We cannot remain silent. We must fight systemic racism and inequality, the historic absence of respect, and the denial of justice to our friends, neighbors, family members, and fellow citizens who are people of color.  We commit to learning to be true allies in this movement.  We ask each woman of the Pikes Peak region to JOIN US.

PPJPC Works with PPLD to Contact Teen Peace Camp Alumni in Preparation for Alternative Fall Events

Plans for a three-month series of events to take the place of the summer 2020 Peace Camp are well under way, and Pikes Peak Library District is working with PPJPC to align events with planned PPLD events such as All Pikes Peak Reads. We are focusing on Racial Justice and Understanding Cultures for our fall program, which will include online activities, shows, and events along with reading appropriate for both older and younger students. Later in July, we will be contacting those over 12 who have served as Peace Camp counselors, or who would like to do so, to help plan reading for young adults, as well as video presentations for elementary-aged kids that the teens can help produce. Stay tuned for more details!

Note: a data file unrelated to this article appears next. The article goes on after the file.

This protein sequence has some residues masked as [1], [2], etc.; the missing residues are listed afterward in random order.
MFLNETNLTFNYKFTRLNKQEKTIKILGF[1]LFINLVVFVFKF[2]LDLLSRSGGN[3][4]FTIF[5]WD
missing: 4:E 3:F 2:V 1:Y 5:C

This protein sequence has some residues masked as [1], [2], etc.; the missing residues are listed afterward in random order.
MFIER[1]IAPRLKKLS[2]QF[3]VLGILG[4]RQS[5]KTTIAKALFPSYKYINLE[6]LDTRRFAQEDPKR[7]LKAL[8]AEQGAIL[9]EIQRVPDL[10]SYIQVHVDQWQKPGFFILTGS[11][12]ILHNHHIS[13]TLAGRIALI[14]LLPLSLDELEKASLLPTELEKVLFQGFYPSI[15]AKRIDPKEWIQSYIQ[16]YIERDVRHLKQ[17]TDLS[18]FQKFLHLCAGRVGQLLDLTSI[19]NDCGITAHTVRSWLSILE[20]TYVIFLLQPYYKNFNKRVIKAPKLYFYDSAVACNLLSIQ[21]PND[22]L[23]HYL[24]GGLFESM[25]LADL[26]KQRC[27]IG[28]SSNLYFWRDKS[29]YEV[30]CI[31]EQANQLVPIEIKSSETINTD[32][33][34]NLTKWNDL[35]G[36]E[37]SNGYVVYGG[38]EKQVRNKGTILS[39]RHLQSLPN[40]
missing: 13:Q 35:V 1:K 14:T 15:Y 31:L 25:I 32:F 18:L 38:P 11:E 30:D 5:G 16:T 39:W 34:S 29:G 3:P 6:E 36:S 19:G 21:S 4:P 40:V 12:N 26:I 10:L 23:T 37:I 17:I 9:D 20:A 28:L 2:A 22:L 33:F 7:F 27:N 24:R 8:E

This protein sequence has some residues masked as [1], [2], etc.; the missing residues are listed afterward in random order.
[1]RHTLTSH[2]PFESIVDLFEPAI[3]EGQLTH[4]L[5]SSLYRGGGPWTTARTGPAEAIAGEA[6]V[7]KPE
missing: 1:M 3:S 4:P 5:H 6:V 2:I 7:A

Colorado Poor People's Campaign Calls for July 7 "Blackout"

The Colorado branch of the national Poor People’s Campaign has called for a day-long “Blackout” on July 7 in support of Black Lives Matter. Participants are asked to not spend any money on this day, but if purchases are made, they be made through Black-owned businesses. For more information on Blackout, visit


Active for Justice Podcast Covers Plowshares Nuns' March 5 Speech